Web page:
Posted on Oct 14, 2008 | Comments 0
When the projections or papillae (small bumps on the tongue) are missing in certain areas of your tongue, it results in geographic tongue.
So named because the loss of papillae creates smooth, red patches on the tongue which look like a map or rough terrain, Geographic tongue causes great discomfort and can cause increased sensitivity to hot and spicy foods.
Most sufferers, however, don’t experience any specific symptoms.
Infections that are commonly confused with geographic tongue
Geographic tongue condition is not actually a painful condition, and if you experience any pain, you should bring it to the attention of your physician. However, there are three common conditions which are often confused with geographic tongue:
- Thrush: Possibly the most common yeast infection involving the surface of the tongue, it can be very painful. When you are affected with thrush, you will notice small, white raised patches on your tongue surrounded by red borders. If you try to scrape off the white patches, they tend to bleed.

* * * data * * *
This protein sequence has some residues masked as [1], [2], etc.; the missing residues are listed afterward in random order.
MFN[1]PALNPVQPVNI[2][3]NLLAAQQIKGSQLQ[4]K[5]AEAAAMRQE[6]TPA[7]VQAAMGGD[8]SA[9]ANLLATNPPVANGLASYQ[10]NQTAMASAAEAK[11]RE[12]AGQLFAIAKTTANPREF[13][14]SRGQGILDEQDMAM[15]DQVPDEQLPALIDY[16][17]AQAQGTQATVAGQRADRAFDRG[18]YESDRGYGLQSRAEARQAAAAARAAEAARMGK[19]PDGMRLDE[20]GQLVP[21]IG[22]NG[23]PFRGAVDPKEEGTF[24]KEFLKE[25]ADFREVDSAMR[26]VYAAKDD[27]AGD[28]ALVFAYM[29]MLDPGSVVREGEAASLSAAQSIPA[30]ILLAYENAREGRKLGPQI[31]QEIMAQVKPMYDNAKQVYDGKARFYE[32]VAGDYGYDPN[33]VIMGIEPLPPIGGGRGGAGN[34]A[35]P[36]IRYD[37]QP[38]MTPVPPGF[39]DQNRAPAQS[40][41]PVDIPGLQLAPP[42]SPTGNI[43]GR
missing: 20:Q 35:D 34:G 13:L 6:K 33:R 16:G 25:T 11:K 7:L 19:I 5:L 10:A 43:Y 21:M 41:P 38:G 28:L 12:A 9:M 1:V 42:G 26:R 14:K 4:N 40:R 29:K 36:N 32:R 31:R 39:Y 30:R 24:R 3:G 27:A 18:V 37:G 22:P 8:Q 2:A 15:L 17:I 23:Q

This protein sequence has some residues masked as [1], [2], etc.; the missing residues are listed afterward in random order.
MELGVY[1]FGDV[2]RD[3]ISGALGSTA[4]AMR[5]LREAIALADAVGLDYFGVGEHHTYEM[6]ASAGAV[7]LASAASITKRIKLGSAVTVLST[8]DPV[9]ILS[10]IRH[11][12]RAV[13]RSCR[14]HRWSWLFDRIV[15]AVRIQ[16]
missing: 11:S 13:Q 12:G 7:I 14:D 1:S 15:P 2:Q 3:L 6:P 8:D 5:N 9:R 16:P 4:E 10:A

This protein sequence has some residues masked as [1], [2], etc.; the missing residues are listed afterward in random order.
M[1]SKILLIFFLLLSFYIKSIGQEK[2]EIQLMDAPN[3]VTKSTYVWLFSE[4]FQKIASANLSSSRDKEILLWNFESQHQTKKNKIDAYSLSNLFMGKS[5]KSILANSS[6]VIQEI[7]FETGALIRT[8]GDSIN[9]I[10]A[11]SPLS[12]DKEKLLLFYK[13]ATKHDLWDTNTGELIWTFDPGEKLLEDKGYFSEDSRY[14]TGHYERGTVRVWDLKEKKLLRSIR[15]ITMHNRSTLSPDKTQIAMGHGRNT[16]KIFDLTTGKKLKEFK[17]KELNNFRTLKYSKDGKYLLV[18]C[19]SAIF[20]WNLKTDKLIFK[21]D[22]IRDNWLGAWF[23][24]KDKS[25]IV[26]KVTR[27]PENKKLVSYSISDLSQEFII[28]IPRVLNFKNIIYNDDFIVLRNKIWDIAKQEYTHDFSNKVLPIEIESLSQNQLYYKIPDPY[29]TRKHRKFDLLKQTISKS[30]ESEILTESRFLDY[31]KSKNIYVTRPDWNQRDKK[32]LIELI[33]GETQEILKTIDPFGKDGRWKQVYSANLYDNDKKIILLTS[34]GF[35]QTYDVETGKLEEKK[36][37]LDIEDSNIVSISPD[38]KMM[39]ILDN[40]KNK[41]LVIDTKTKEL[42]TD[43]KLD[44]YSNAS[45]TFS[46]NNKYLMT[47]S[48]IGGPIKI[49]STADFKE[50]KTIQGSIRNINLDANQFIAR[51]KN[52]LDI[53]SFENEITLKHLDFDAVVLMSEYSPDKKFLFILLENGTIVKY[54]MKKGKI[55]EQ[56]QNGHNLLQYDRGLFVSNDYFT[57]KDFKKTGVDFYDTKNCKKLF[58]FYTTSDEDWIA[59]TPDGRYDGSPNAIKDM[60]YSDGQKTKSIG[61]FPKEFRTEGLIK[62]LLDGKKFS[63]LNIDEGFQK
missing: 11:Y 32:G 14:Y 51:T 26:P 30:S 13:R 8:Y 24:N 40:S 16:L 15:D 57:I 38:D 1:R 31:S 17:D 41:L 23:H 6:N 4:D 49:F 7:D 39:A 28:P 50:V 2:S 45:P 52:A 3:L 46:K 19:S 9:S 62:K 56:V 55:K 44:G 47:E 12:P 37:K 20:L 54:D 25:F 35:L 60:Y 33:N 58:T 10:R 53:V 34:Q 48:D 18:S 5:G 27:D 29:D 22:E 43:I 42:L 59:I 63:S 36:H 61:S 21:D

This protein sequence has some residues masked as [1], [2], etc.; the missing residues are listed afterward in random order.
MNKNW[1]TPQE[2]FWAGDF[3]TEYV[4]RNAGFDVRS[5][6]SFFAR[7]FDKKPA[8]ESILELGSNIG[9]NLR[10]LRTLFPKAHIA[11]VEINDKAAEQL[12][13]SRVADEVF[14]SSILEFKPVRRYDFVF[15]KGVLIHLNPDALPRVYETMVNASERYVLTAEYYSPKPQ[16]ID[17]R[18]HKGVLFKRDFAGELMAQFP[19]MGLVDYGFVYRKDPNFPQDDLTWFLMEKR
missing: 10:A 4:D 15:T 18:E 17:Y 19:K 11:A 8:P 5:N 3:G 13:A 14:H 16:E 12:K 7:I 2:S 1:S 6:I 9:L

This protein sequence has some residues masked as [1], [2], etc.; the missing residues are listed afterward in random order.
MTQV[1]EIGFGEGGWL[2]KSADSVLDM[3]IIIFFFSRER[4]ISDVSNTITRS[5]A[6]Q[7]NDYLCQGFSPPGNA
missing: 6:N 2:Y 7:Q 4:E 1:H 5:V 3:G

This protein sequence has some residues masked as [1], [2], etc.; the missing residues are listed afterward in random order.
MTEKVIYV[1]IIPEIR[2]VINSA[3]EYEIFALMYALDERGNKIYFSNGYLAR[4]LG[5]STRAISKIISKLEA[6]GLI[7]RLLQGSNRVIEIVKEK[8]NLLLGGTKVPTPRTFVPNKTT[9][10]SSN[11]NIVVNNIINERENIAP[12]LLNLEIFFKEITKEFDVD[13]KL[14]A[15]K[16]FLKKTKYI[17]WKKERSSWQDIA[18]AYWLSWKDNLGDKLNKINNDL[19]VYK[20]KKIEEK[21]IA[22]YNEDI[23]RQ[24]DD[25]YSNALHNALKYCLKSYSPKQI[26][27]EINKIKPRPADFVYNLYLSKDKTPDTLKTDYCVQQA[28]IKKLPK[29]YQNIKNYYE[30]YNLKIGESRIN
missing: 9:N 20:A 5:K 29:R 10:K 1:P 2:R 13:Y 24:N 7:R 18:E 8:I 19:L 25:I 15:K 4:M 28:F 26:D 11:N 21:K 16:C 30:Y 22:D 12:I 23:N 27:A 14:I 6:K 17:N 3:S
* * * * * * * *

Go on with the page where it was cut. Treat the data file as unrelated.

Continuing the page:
- Glossopyrosis: Burning tongue is another name for this particular infection. While this condition may not alter the appearance of your tongue, it hurts a lot, especially if it is exposed to hot and spicy food. Citrus juices and toothpastes also cause severe burning sensations, a condition which post-menopausal women are more prone to.
- Oral lichen planus: This usually attacks mucus membranes on the inner surface of your cheeks, but can also involve your tongue surface. Like geographic tongue, oral lichen planus is a mysterious, painful condition.
Geographic tongue doesn’t need any treatment!
Medical treatment is not necessary for geographic tongue, but it usually takes several months to resolve on its own. Though it causes pain and discomfort at times, the condition is absolutely harmless.
However, if geographic tongue worries you, avoid hot and spicy foods. Stay away from alcohol, tobacco and other acidic foods and beverages. If irritation and soreness persist, consult your doctor. Anti-inflammatory drugs will be recommended to reduce the discomfort.
Posted in: Oral Disorders